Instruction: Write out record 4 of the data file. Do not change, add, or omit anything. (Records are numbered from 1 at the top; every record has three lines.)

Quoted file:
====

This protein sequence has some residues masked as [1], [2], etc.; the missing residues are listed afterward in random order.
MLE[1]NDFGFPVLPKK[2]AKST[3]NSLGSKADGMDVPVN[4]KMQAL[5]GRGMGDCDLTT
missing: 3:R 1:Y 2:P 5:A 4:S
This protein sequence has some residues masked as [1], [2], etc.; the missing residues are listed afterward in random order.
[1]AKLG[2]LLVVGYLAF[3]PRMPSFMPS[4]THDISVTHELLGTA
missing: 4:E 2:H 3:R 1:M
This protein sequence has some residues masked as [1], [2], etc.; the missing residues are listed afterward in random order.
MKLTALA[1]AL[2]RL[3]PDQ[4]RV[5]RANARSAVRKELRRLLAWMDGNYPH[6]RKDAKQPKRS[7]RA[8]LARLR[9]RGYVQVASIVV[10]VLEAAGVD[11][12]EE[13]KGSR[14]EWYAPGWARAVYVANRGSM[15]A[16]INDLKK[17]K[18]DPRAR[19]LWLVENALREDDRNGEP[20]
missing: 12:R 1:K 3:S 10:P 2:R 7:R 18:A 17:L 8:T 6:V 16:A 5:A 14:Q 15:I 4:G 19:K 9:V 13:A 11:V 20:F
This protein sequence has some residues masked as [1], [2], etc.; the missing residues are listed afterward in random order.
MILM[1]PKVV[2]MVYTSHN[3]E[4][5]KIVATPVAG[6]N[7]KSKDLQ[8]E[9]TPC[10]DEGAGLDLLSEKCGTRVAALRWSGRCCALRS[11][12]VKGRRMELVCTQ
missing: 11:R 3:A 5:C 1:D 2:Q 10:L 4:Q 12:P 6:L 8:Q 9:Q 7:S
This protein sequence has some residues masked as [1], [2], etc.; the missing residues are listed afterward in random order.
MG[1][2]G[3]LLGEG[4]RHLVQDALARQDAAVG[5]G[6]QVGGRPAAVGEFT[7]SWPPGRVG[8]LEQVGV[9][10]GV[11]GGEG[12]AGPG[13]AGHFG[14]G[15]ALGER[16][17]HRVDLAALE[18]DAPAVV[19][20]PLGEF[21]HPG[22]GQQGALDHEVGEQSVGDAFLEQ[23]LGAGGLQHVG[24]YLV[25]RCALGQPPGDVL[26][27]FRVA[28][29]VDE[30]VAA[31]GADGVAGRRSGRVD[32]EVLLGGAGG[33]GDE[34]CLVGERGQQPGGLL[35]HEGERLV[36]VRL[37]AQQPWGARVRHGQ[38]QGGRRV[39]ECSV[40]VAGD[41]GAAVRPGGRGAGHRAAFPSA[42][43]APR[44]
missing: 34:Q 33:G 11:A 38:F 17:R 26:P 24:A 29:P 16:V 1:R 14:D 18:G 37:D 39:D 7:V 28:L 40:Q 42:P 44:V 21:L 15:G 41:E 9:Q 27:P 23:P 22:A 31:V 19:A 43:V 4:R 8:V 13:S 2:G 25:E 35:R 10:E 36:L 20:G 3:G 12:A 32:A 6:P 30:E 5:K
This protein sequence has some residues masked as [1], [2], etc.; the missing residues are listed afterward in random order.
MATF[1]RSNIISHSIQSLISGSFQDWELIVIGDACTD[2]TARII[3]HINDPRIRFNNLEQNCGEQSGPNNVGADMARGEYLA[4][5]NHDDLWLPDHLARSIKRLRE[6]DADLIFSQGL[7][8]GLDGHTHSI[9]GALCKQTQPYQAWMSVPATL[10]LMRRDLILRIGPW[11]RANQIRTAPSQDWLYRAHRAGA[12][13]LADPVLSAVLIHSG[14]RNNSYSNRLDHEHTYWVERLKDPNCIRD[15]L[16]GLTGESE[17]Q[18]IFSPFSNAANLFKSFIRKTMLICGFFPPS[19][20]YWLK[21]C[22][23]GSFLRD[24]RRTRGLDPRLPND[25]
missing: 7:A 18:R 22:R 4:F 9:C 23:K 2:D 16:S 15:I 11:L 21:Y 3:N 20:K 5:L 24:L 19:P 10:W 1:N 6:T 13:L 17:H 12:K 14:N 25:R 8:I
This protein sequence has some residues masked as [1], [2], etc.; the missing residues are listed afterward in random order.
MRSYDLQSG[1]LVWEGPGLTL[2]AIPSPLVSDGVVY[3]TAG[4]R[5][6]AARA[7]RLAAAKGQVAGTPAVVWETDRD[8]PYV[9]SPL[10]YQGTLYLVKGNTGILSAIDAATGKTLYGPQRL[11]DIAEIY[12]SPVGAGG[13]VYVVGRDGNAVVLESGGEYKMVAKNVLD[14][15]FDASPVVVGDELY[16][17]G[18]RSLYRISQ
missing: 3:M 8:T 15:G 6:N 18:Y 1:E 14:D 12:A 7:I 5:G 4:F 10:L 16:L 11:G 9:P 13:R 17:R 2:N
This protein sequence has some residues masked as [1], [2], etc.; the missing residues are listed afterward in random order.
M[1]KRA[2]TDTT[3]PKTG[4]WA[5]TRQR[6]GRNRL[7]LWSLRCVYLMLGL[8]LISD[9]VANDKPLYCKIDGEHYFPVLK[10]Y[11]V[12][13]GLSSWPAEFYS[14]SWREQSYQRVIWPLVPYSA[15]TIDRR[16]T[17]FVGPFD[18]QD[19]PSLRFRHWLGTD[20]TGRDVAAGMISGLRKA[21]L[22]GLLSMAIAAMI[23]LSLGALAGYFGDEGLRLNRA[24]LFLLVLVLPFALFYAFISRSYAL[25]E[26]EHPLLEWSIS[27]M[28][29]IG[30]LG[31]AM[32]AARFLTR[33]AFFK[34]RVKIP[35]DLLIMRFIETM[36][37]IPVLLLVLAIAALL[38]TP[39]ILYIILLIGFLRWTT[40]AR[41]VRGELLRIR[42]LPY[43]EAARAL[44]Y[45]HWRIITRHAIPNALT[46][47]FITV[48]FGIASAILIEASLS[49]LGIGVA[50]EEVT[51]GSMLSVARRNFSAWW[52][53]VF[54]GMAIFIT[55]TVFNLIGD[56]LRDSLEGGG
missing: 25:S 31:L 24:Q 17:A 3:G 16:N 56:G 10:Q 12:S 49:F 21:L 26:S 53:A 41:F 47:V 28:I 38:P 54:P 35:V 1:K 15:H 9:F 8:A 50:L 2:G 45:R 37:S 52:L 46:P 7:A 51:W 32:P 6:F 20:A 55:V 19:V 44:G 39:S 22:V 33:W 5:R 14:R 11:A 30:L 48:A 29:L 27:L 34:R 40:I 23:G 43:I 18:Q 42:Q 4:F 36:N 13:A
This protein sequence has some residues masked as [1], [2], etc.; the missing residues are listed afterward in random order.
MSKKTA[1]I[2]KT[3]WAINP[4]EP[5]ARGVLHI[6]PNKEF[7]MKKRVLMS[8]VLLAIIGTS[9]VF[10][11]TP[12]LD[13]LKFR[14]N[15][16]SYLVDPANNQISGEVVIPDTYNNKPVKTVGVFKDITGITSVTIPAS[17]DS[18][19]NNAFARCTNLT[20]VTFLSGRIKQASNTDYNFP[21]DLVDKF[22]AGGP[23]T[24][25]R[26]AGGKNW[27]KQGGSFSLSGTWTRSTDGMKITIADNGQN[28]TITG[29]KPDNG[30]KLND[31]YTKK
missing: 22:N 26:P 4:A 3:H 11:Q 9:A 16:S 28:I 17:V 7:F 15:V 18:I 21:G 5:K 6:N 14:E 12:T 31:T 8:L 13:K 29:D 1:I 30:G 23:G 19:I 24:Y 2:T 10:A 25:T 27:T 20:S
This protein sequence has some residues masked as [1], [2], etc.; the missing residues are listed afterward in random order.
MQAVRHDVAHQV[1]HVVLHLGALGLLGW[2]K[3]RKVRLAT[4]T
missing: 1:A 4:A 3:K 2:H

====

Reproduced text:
This protein sequence has some residues masked as [1], [2], etc.; the missing residues are listed afterward in random order.
MILM[1]PKVV[2]MVYTSHN[3]E[4][5]KIVATPVAG[6]N[7]KSKDLQ[8]E[9]TPC[10]DEGAGLDLLSEKCGTRVAALRWSGRCCALRS[11][12]VKGRRMELVCTQ
missing: 11:R 3:A 5:C 1:D 2:Q 10:L 4:Q 12:P 6:L 8:Q 9:Q 7:S